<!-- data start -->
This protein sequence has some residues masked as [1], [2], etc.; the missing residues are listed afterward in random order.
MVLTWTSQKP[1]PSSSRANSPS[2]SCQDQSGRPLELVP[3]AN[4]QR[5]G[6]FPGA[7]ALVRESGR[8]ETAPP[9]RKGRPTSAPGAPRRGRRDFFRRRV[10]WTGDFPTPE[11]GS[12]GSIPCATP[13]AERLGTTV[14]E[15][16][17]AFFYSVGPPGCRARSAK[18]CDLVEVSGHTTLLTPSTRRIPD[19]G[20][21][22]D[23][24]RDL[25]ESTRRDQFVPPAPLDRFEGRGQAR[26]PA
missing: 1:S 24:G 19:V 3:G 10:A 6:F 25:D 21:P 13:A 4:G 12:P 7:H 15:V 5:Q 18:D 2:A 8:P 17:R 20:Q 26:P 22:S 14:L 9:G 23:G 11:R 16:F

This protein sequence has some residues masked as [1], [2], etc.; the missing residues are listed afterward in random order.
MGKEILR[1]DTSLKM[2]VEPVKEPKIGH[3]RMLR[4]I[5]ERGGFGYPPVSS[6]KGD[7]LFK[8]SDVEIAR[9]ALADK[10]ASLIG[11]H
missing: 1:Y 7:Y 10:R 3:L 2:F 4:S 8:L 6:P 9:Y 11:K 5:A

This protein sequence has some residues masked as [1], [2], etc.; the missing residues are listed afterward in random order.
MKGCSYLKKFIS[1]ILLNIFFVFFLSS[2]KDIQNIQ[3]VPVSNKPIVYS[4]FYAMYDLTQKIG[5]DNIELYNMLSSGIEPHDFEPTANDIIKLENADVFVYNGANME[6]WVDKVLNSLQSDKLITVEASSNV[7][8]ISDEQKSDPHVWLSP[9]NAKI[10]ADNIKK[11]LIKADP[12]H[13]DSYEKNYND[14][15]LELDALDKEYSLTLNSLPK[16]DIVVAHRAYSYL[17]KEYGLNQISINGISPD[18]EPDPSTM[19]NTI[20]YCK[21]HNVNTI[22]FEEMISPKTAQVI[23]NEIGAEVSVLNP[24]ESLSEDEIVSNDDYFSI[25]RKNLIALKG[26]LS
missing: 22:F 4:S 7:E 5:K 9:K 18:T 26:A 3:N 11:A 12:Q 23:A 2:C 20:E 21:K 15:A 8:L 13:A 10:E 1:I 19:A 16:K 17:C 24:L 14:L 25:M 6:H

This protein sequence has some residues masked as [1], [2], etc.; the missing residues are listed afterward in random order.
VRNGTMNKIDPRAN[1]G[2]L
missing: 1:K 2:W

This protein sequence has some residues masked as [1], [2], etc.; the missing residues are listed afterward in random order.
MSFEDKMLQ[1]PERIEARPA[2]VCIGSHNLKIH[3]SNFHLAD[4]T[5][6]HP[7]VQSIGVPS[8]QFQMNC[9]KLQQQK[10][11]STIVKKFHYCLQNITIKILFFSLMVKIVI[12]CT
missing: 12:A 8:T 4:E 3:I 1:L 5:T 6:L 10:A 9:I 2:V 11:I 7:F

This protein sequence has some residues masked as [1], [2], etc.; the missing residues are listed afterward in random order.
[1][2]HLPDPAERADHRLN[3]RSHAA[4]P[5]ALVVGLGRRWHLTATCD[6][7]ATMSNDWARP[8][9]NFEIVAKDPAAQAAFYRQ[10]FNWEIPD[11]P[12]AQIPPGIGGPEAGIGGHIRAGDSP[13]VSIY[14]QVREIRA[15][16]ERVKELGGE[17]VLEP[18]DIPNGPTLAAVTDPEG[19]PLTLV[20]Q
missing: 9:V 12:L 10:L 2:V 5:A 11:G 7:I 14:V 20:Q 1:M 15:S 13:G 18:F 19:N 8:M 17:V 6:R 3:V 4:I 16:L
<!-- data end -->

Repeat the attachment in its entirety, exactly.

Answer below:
This protein sequence has some residues masked as [1], [2], etc.; the missing residues are listed afterward in random order.
MVLTWTSQKP[1]PSSSRANSPS[2]SCQDQSGRPLELVP[3]AN[4]QR[5]G[6]FPGA[7]ALVRESGR[8]ETAPP[9]RKGRPTSAPGAPRRGRRDFFRRRV[10]WTGDFPTPE[11]GS[12]GSIPCATP[13]AERLGTTV[14]E[15][16][17]AFFYSVGPPGCRARSAK[18]CDLVEVSGHTTLLTPSTRRIPD[19]G[20][21][22]D[23][24]RDL[25]ESTRRDQFVPPAPLDRFEGRGQAR[26]PA
missing: 1:S 24:G 19:V 3:G 10:A 6:F 25:D 21:P 13:A 4:G 12:P 7:H 15:V 5:Q 18:D 2:A 8:P 17:R 20:Q 26:P 22:S 14:L 9:G 23:G 11:R 16:F

This protein sequence has some residues masked as [1], [2], etc.; the missing residues are listed afterward in random order.
MGKEILR[1]DTSLKM[2]VEPVKEPKIGH[3]RMLR[4]I[5]ERGGFGYPPVSS[6]KGD[7]LFK[8]SDVEIAR[9]ALADK[10]ASLIG[11]H
missing: 1:Y 7:Y 10:R 3:L 2:F 4:S 8:L 6:P 9:Y 11:K 5:A

This protein sequence has some residues masked as [1], [2], etc.; the missing residues are listed afterward in random order.
MKGCSYLKKFIS[1]ILLNIFFVFFLSS[2]KDIQNIQ[3]VPVSNKPIVYS[4]FYAMYDLTQKIG[5]DNIELYNMLSSGIEPHDFEPTANDIIKLENADVFVYNGANME[6]WVDKVLNSLQSDKLITVEASSNV[7][8]ISDEQKSDPHVWLSP[9]NAKI[10]ADNIKK[11]LIKADP[12]H[13]DSYEKNYND[14][15]LELDALDKEYSLTLNSLPK[16]DIVVAHRAYSYL[17]KEYGLNQISINGISPD[18]EPDPSTM[19]NTI[20]YCK[21]HNVNTI[22]FEEMISPKTAQVI[23]NEIGAEVSVLNP[24]ESLSEDEIVSNDDYFSI[25]RKNLIALKG[26]LS
missing: 22:F 4:S 7:E 5:K 9:K 18:T 26:A 3:N 11:A 12:Q 23:A 2:C 20:E 21:K 15:A 8:L 13:A 10:E 1:I 19:A 16:K 17:C 24:L 14:L 25:M 6:H

This protein sequence has some residues masked as [1], [2], etc.; the missing residues are listed afterward in random order.
VRNGTMNKIDPRAN[1]G[2]L
missing: 1:K 2:W

This protein sequence has some residues masked as [1], [2], etc.; the missing residues are listed afterward in random order.
MSFEDKMLQ[1]PERIEARPA[2]VCIGSHNLKIH[3]SNFHLAD[4]T[5][6]HP[7]VQSIGVPS[8]QFQMNC[9]KLQQQK[10][11]STIVKKFHYCLQNITIKILFFSLMVKIVI[12]CT
missing: 12:A 8:T 4:E 3:I 1:L 5:T 6:L 10:A 9:I 2:V 11:I 7:F

This protein sequence has some residues masked as [1], [2], etc.; the missing residues are listed afterward in random order.
[1][2]HLPDPAERADHRLN[3]RSHAA[4]P[5]ALVVGLGRRWHLTATCD[6][7]ATMSNDWARP[8][9]NFEIVAKDPAAQAAFYRQ[10]FNWEIPD[11]P[12]AQIPPGIGGPEAGIGGHIRAGDSP[13]VSIY[14]QVREIRA[15][16]ERVKELGGE[17]VLEP[18]DIPNGPTLAAVTDPEG[19]PLTLV[20]Q
missing: 9:V 12:L 10:L 2:V 5:A 11:G 7:I 14:V 20:Q 1:M 15:S 13:G 18:F 19:N 8:M 17:V 6:R 3:V 4:I 16:L